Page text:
Via UT Media Relations
When you hear the name Chris Rumph, the first thing that comes to mind is hard-nosed defense.
Born and raised in St. Matthews, S.C., Rumph, the Vols’ co-defensive coordinator, got his start in coaching at South Carolina State as a graduate assistant in 1997 under legendary head coach Willie Jefferies. From there, he went on to become head coach at his high school, Calhoun County (S.C.), for the next four years before returning to the college ranks in 2002.
During his time at Calhoun County, Rumph learned what college coaches looked for in top-tier talent and took that knowledge with him back to the college game. Rumph became one of the top defensive coaches in the country by mentoring defenses at Memphis, Clemson, Alabama, Texas and Florida, while also becoming one of the nation’s top recruiters in the process.
“Before someone can believe in the shirt that you are wearing, they have to believe in the man that’s wearing the shirt,” said Rumph. “Throughout the years, speaking for myself and some of the other guys as well, we have a great reputation as a man first.
“I try to be genuine. I try to be who I am: Chris Rumph from St. Matthews, S.C.”
Rumph has recruited players such as Jon Bullard, Malcom Brown, Da’Quan Bowers, Gaines Adams, Phillip Merling, Darell Scott and Ricky Sapp — all during his time at Clemson. Caleb Brantley, Hassan Ridgeway, Alex McCalister, Ed Stinson, Jesse Williams and Josh Chapman, to name a few, are among the other stars he has recruited in his career.
In all, Rumph has coached four All-Americans and 18 eventual NFL draft picks.
Coaching Tennessee’s outside linebackers on top of his co-defensive coordinator duties, which he shares with Kevin Sherrer, Rumph came to Rocky Top after a 2017 season that saw him coach defensive line at Florida, wrapping up three seasons in Gainesville.
All told, Rumph has 15 years of coaching experience at the FBS level, including a stint at Texas in 2014 as defensive line coach and assistant head coach for defense.
From 2011-13, Rumph was the defensive line coach at Alabama, racking up two BCS National Championships along the way (2011 and 2012). During those two seasons, Rumph coached alongside current Tennessee head coach Jeremy Pruitt.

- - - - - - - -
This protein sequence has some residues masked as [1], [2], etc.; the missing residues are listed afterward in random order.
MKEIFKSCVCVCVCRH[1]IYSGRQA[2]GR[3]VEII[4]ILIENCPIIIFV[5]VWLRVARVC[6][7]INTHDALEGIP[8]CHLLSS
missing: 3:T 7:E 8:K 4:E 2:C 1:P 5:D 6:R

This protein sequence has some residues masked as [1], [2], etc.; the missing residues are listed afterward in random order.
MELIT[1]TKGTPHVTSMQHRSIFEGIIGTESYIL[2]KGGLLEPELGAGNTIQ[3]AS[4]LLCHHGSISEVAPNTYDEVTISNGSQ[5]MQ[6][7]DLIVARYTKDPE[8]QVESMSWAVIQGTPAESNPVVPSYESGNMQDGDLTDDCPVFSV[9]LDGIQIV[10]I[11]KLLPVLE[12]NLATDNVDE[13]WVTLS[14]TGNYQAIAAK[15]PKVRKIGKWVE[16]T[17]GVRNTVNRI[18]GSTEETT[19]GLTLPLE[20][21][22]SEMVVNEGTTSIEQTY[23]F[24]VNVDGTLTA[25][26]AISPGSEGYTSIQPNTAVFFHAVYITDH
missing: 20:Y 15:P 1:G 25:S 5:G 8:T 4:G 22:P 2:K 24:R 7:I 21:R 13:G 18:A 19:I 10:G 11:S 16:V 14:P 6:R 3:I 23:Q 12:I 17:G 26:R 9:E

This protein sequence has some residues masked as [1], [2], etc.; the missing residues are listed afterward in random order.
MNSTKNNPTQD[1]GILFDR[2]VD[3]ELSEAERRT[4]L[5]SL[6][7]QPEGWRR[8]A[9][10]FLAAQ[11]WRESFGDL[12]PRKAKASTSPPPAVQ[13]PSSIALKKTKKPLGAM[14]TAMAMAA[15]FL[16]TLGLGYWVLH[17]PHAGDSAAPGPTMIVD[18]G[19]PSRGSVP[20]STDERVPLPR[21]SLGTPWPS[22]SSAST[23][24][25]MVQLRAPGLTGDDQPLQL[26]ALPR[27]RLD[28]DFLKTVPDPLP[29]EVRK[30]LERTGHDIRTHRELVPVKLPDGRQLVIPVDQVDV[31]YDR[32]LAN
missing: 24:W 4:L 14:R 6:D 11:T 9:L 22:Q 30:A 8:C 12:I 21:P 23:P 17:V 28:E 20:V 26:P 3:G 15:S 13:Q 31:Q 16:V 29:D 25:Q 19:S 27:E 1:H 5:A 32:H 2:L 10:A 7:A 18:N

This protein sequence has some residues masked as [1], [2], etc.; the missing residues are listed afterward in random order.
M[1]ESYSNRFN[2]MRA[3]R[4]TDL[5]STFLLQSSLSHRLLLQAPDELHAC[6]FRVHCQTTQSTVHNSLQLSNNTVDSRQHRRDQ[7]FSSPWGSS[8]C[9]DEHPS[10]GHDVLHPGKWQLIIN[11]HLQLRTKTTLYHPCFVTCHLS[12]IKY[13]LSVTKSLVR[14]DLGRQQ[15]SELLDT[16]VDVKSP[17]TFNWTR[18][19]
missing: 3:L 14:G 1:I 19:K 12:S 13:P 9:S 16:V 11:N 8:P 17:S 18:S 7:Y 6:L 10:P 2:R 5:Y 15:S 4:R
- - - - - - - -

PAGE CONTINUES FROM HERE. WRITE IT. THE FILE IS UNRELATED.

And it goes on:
In Rumph’s final season at Alabama, the Crimson Tide ranked fifth nationally in total defense and seventh in rushing defense.
His years of experience in the SEC—a résumé staple among this new Vols’ coaching staff—makes it easier for him to sell the players on what it takes to play college football at the highest level.
“When we are speaking about (playing or coaching in the SEC), we are telling them how it is,” Rumph said. “We aren’t just reading about it from some book. We have experienced it ourselves. It just ups our credibility.”
In addition to his coaching experience, Rumph also played in the SEC—he was a four-year letterwinner at South Carolina, starring at linebacker and racking up 141 career tackles. He was on the 1995 Gamecocks squad that won its first ever bowl game, the 1995 CarQuest Bowl.
At Tennessee, Rumph has joined an extraordinarily well-rounded and battle-tested collection of coaches.
“I think that the staff is a powerful staff,” Rumph said. “Sometimes, I look around the room and I think, ‘Oh wow, that’s Tracy Rocker over there or Charles Kelly or Coach Sherrer … oh man, Tyson (Helton) and those guys from Southern Cal.’ It’s really impressive. The best thing about it is none of these guys have any egos. We go in the meeting room and a guy will bring up an idea and there are no egos—everyone is going along with the plan. With some of the guys we have on the staff and their track record and some of the things they have done, they are so humble. It’s a blessing. They could be in there saying, ‘I’m the guy who created all of these things.’ There are some humble guys in there, some great men.”
One of Tennessee’s big areas of emphasis in the offseason: strength and conditioning
“(The progress) has been unbelievable,” Rumph said. “Some of the gains that not only my guys have made, but as a team, is unbelievable. These guys are changing their bodies. At one point, they could come over to my house and I didn’t care if they took their shirt off around my wife. Now, I told them they can’t take their shirt off in front of my wife.”
But as it often is with coaching at the collegiate level—as well as at high school and even youth leagues—coaching football isn’t all about the weight room or the film room or the execution on the field. At the end of the day, the young men on Tennessee’s roster are pursuing degrees, educations both inside and out of the classroom, educations that will benefit them for decades after they leave Rocky Top.
“I just try to be genuine and try to let them know I love you and this is more than just football,” Rumph said. “It is life. I tell them all the time, if the only thing you learn from me is how to tackle, then I have failed. I don’t want to be a guy that just teaches you how to do that. I might as well leave if I want to do that. I want to teach them how to be a man, how to be a father, how to be a husband, how to treat your wife, how to treat your kids and how to treat people. That’s what it is all about. If we can do that, the world is going to be great.”